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    In the immediate aftermath of the massacre in Buffalo, New York, where a deranged white supremacist killed 10 people, elite opinion quickly settled on the real culprit: Republicans. The New York Times spelled it out explicitly in an editorial this week, claiming Republican politicians and conservative commentators like Tucker Carlson, “openly espouse versions of a white supremacist conspiracy theory holding that an orchestrated effort is underway to displace white Americans.”

    The Times is of course referring to so-called “replacement theory,” the idea that global elites are trying to “replace” white Americans with immigrants and foreigners, which the Times thinks is a common belief among Republicans. Not to be outdone by the Times, the Washington Post’s editors on Monday declared, “what was once on the fringes has now been given currency, thanks to the Republican Party’s tolerance of white nationalists who count themselves as part of its base.”

    The notion that “replacement theory” is mainstream on the right, much less in the GOP, is of course abject nonsense. But the accusation serves a purpose. By conflating the conspiracy theories of maniacs like the Buffalo shooter with legitimate calls for, say, border security and controls on illegal immigration, the left can smear all Republicans as white supremacists. Doing so serves a useful purpose for Democrats. If Republicans are the party of people who believe global elites are trying to “replace” white Americans with immigrants and foreigners, then any calls to fix our immigration system or solve the ongoing crisis at the border must be in bad faith, nothing more than rank racism thinly disguised as a respectable-sounding immigration agenda.

    It also serves Democrats in another way: it helps mask an electoral agenda they once openly espoused. It’s no secret that Democrats think mass illegal immigration will accrue to their electoral advantage over the long term. For years, they have felt comfortable saying so routinely on national television. Indeed, the notion that “demographics is destiny” has been a long-running belief among Democrats, famously spelled out in John Judis and Ruy Teixeira’s widely acclaimed 2004 book, “The Emerging Democratic Majority.” Part of their argument rests on the assumption that immigration, legal and illegal, will swell the ranks of Democrat voters and hasten the inevitable emergence of a permanent Democratic majority. That theory, whatever its merits in 2004, is looking weaker by the year. Under President Trump, the Republican Party made huge inroads among black and Hispanic voters, especially in areas like south Texas and Florida, where Democrats’ theory of demographics would have suggested such GOP gains would be impossible.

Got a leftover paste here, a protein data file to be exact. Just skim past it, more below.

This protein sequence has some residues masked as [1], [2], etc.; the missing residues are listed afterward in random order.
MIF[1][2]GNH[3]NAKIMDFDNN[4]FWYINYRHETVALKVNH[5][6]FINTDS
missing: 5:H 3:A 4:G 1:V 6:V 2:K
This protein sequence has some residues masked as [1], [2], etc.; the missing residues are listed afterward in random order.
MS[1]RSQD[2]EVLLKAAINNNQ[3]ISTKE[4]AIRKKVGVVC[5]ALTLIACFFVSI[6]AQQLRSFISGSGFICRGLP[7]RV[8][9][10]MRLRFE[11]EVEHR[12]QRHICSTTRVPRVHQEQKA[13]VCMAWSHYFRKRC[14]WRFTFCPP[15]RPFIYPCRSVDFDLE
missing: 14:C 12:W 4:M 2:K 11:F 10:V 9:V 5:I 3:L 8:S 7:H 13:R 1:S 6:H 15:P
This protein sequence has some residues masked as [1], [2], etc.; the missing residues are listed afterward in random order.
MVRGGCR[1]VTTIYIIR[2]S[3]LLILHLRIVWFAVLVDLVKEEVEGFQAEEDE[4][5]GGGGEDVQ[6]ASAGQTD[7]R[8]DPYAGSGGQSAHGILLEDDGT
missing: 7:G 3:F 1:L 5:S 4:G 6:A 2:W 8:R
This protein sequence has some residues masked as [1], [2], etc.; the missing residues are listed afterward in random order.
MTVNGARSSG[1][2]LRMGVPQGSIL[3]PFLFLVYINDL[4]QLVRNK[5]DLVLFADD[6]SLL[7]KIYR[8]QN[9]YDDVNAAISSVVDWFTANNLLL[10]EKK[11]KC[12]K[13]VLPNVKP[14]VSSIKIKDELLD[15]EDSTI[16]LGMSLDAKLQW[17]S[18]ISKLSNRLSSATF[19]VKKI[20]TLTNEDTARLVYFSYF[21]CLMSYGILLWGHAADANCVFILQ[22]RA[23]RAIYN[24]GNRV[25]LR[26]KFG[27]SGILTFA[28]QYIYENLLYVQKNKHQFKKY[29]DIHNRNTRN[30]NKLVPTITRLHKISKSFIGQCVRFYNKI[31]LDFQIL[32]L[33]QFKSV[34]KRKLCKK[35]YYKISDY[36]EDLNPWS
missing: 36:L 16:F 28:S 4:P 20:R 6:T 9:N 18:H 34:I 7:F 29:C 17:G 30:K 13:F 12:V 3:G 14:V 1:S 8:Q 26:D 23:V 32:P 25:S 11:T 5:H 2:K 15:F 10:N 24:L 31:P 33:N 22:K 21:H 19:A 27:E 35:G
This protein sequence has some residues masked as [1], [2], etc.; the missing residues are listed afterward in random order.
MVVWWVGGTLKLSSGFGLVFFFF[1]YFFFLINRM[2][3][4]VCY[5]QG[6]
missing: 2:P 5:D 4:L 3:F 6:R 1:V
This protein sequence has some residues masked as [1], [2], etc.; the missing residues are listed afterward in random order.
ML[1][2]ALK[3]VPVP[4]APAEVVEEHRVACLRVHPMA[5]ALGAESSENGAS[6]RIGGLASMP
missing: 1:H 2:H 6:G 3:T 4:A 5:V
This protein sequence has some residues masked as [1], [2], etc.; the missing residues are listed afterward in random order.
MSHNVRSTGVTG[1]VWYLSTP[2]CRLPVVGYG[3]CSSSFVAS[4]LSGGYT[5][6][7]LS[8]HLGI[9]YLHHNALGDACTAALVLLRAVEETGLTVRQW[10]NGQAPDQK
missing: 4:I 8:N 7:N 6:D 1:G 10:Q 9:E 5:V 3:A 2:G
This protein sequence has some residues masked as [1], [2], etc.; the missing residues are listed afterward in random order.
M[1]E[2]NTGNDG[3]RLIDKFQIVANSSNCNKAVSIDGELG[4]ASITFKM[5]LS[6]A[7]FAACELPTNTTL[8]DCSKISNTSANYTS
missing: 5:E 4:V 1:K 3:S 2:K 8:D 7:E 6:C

It’s not just Republican voters who are getting more diverse, but also Republican officeholders. As Henry Olsen noted after the 2020 election, which saw a record number of Republican women and minorities elected to the House, “every seat Republicans have flipped from blue to red has been captured by a woman or a minority.”

    The Virginia statewide elections last year continued this trend, with a black woman, Winsome Sears, elected lieutenant governor, and an Hispanic man, Jason Miyares, elected attorney general. So much for the emerging Democratic majority.

    But here’s the thing: Republicans didn’t come up with the “demographics is destiny” idea. Democrats did. For years, they bragged that rising levels of immigration and massive demographic change would usher in profound changes in U.S. politics. The Buffalo shooter went on and on about this in his idiotic manifesto, echoing similar diatribes from other racist mass shooters in recent years. Wonder where they got the idea? 

    It’s true that the country is becoming more racially and ethnically diverse. That’s not a good thing or a bad thing, it’s simply a fact. The problem for Democrats is that this more diverse electorate isn’t voting the way they hoped it would. In part, that’s because Republicans are waking up to the fact that immigration and border security, together with other commonsense policies like not letting rioters burn down neighborhoods and not shutting down the economy because of Covid, are issues that can broaden their base and bring in a more diverse array of voters.

    All of which is to say, asinine white supremacist notions about how all the races should live separately have absolutely nothing to do with efforts to control illegal immigration, and most people know it. When Democrats try to smear Republicans as white supremacists for wanting a secure border, understand that they’re not just trying to demonize the right, they’re trying to change the subject. Illegal immigration is just about the last thing any Democrat wants voters thinking about heading into the midterms. Why? Because the border is a complete disaster. According to the latest data, federal authorities arrested more than 234,000 illegal immigrants in April, yet another record-breaking monthly total. So far, this fiscal year, nearly 1.3 million illegal border-crossers have been arrested along the southwest border, also a record.